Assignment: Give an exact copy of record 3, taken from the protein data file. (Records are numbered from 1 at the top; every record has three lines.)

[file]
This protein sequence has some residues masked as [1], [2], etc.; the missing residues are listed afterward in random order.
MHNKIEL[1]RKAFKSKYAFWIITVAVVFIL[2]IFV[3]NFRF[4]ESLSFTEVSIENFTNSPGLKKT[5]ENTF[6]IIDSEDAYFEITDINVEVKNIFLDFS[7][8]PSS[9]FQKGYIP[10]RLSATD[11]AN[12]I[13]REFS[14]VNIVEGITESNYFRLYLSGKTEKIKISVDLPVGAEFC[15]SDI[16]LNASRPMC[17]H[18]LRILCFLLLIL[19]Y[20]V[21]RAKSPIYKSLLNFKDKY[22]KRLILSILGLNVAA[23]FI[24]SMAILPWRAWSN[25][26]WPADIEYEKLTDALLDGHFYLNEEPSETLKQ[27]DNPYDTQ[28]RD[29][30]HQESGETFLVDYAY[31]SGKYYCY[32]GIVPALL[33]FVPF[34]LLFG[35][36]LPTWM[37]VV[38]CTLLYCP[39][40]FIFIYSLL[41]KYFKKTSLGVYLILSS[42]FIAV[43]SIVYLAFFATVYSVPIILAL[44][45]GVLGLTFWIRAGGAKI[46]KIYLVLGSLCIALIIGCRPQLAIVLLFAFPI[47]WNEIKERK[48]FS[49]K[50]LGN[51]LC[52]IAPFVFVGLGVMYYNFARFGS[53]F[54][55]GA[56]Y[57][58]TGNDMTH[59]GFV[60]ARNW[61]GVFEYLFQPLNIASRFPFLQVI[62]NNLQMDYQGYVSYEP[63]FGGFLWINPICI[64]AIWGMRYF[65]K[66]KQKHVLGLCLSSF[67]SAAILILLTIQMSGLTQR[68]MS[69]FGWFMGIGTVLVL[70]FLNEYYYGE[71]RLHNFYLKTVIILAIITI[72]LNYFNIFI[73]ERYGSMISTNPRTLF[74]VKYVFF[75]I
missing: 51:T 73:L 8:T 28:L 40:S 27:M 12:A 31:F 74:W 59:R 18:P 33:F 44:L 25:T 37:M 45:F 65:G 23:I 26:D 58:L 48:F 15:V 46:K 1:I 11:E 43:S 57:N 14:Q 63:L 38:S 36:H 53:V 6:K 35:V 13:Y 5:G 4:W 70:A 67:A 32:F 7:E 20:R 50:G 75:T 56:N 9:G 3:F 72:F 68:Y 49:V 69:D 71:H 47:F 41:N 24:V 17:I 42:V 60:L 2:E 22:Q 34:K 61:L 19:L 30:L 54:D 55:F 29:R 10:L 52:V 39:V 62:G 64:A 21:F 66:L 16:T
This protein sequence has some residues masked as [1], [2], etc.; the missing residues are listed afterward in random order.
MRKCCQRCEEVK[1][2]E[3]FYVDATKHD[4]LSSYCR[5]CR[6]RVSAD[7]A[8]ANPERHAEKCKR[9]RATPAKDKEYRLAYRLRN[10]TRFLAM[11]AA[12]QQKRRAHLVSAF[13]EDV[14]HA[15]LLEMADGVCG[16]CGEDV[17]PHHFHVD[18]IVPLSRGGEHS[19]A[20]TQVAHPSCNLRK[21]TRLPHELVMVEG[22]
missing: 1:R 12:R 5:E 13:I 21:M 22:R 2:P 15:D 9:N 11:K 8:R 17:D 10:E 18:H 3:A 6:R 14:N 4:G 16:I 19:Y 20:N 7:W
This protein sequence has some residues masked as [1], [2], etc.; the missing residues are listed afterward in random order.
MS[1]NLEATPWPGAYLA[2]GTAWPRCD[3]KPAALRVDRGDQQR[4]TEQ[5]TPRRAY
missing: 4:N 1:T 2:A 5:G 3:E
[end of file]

This protein sequence has some residues masked as [1], [2], etc.; the missing residues are listed afterward in random order.
MS[1]NLEATPWPGAYLA[2]GTAWPRCD[3]KPAALRVDRGDQQR[4]TEQ[5]TPRRAY
missing: 4:N 1:T 2:A 5:G 3:E